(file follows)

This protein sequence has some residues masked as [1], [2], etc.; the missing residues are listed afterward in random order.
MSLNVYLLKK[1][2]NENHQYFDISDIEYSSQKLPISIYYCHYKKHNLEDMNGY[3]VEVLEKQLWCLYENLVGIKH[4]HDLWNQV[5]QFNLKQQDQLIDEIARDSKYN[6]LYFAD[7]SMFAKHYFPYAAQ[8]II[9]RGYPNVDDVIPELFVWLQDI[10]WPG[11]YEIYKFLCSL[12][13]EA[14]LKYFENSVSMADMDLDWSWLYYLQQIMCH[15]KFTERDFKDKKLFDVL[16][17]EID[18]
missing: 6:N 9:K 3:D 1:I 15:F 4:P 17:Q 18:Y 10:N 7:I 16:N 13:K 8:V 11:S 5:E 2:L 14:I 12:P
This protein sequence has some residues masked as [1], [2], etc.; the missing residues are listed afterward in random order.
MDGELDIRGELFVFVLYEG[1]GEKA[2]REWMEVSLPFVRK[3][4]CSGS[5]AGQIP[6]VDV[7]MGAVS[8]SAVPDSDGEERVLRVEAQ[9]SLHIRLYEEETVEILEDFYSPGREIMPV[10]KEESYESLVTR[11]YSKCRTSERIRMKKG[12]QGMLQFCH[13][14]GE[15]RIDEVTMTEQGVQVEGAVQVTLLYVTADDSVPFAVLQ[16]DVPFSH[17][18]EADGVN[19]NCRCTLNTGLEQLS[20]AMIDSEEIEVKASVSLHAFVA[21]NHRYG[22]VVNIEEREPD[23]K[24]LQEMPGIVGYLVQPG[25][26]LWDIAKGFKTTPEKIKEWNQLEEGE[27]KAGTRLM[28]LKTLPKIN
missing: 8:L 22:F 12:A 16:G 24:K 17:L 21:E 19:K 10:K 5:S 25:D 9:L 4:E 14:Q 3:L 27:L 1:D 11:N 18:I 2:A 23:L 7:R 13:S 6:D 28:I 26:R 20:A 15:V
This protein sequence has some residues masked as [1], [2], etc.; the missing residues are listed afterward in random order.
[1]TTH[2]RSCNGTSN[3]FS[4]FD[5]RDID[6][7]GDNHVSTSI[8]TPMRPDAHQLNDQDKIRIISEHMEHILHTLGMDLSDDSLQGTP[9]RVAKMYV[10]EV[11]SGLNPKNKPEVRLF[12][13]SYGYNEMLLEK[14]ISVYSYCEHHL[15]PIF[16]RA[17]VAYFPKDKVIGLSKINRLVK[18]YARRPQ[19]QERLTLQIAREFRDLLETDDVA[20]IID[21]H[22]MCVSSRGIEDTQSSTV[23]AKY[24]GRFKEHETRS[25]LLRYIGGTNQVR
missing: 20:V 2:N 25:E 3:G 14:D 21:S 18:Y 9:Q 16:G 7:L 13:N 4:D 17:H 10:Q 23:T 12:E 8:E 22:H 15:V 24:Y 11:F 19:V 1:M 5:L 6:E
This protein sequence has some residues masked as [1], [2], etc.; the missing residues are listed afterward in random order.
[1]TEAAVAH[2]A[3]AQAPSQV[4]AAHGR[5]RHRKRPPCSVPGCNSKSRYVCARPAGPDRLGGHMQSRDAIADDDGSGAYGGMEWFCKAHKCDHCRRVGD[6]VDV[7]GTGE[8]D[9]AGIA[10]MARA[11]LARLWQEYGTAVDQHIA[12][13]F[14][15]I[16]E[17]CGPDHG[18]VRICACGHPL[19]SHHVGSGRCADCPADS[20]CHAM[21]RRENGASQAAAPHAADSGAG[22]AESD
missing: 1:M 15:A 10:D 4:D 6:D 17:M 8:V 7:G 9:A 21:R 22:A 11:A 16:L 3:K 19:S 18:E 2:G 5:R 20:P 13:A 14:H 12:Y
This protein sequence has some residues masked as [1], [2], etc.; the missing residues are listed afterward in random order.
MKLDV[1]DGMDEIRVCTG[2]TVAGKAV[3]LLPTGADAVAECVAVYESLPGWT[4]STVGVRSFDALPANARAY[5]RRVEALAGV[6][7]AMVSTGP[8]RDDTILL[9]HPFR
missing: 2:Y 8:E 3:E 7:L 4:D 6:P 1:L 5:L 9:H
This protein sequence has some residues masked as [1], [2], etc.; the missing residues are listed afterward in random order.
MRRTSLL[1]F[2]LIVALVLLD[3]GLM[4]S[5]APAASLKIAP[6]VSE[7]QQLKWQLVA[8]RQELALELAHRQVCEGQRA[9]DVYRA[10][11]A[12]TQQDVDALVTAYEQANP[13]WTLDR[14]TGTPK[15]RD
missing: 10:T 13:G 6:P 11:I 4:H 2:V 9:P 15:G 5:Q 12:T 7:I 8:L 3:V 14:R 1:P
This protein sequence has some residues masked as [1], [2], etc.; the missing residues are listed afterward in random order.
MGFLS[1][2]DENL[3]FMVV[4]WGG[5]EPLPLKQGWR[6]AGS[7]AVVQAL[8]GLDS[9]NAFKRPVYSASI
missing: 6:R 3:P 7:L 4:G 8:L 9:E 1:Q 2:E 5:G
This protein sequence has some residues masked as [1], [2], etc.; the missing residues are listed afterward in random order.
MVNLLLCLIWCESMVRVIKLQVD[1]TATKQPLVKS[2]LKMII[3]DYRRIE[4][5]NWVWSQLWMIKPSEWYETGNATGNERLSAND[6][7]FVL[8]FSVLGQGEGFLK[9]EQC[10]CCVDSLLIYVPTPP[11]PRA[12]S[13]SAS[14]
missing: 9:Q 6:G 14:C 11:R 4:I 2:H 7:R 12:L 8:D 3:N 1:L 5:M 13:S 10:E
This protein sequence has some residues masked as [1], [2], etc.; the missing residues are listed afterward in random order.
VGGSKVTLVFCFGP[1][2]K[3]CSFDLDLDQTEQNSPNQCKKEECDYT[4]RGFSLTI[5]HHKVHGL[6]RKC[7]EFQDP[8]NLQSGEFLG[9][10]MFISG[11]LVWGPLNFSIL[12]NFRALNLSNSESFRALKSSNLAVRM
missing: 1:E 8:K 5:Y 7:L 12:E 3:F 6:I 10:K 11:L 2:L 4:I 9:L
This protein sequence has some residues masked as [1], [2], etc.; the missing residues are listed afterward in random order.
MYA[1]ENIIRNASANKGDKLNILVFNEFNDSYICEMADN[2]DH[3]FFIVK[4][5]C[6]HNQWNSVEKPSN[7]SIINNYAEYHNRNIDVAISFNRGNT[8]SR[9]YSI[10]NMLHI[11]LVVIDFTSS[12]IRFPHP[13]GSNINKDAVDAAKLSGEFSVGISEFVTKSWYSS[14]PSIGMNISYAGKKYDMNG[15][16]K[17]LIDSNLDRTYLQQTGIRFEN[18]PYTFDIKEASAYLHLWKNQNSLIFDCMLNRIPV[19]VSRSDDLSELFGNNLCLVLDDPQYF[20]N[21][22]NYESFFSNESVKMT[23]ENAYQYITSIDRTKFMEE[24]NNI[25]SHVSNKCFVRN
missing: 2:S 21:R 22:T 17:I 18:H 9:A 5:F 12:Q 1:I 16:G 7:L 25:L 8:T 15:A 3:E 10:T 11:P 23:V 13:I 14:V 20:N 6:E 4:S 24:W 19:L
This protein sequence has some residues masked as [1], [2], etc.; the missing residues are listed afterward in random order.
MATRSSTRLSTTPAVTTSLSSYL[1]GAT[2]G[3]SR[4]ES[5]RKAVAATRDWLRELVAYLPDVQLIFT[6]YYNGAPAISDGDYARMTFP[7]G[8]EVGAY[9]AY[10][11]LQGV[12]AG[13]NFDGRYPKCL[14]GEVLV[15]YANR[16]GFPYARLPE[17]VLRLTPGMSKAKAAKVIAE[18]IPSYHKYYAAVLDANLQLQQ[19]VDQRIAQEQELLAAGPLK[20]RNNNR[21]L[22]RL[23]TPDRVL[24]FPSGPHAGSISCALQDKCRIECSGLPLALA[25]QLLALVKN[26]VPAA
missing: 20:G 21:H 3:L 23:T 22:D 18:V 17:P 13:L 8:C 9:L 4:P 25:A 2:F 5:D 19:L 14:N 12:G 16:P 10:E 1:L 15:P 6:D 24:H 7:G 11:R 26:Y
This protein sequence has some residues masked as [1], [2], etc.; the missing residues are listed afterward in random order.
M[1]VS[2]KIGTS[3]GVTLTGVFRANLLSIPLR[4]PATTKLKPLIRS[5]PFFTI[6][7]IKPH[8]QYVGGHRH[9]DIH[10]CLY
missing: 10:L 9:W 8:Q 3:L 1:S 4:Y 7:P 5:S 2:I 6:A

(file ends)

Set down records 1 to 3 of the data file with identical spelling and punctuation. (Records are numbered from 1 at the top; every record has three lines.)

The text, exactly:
This protein sequence has some residues masked as [1], [2], etc.; the missing residues are listed afterward in random order.
MSLNVYLLKK[1][2]NENHQYFDISDIEYSSQKLPISIYYCHYKKHNLEDMNGY[3]VEVLEKQLWCLYENLVGIKH[4]HDLWNQV[5]QFNLKQQDQLIDEIARDSKYN[6]LYFAD[7]SMFAKHYFPYAAQ[8]II[9]RGYPNVDDVIPELFVWLQDI[10]WPG[11]YEIYKFLCSL[12][13]EA[14]LKYFENSVSMADMDLDWSWLYYLQQIMCH[15]KFTERDFKDKKLFDVL[16][17]EID[18]
missing: 6:N 9:K 3:D 1:I 15:F 4:P 17:Q 18:Y 10:N 7:I 16:N 13:K 8:V 11:S 5:E 2:L 14:I 12:P
This protein sequence has some residues masked as [1], [2], etc.; the missing residues are listed afterward in random order.
MDGELDIRGELFVFVLYEG[1]GEKA[2]REWMEVSLPFVRK[3][4]CSGS[5]AGQIP[6]VDV[7]MGAVS[8]SAVPDSDGEERVLRVEAQ[9]SLHIRLYEEETVEILEDFYSPGREIMPV[10]KEESYESLVTR[11]YSKCRTSERIRMKKG[12]QGMLQFCH[13][14]GE[15]RIDEVTMTEQGVQVEGAVQVTLLYVTADDSVPFAVLQ[16]DVPFSH[17][18]EADGVN[19]NCRCTLNTGLEQLS[20]AMIDSEEIEVKASVSLHAFVA[21]NHRYG[22]VVNIEEREPD[23]K[24]LQEMPGIVGYLVQPG[25][26]LWDIAKGFKTTPEKIKEWNQLEEGE[27]KAGTRLM[28]LKTLPKIN
missing: 8:L 22:F 12:A 16:G 24:K 17:L 21:E 19:K 10:K 5:S 25:D 9:L 4:E 14:Q 3:L 27:L 1:D 11:N 18:I 2:A 23:L 7:R 13:S 6:D 28:I 26:R 20:A 15:V
This protein sequence has some residues masked as [1], [2], etc.; the missing residues are listed afterward in random order.
[1]TTH[2]RSCNGTSN[3]FS[4]FD[5]RDID[6][7]GDNHVSTSI[8]TPMRPDAHQLNDQDKIRIISEHMEHILHTLGMDLSDDSLQGTP[9]RVAKMYV[10]EV[11]SGLNPKNKPEVRLF[12][13]SYGYNEMLLEK[14]ISVYSYCEHHL[15]PIF[16]RA[17]VAYFPKDKVIGLSKINRLVK[18]YARRPQ[19]QERLTLQIAREFRDLLETDDVA[20]IID[21]H[22]MCVSSRGIEDTQSSTV[23]AKY[24]GRFKEHETRS[25]LLRYIGGTNQVR
missing: 20:V 2:N 25:E 3:G 14:D 21:S 18:Y 9:Q 16:G 7:L 13:N 4:D 17:H 10:Q 23:T 12:E 8:E 22:H 15:V 24:Y 11:F 19:V 1:M 5:L 6:E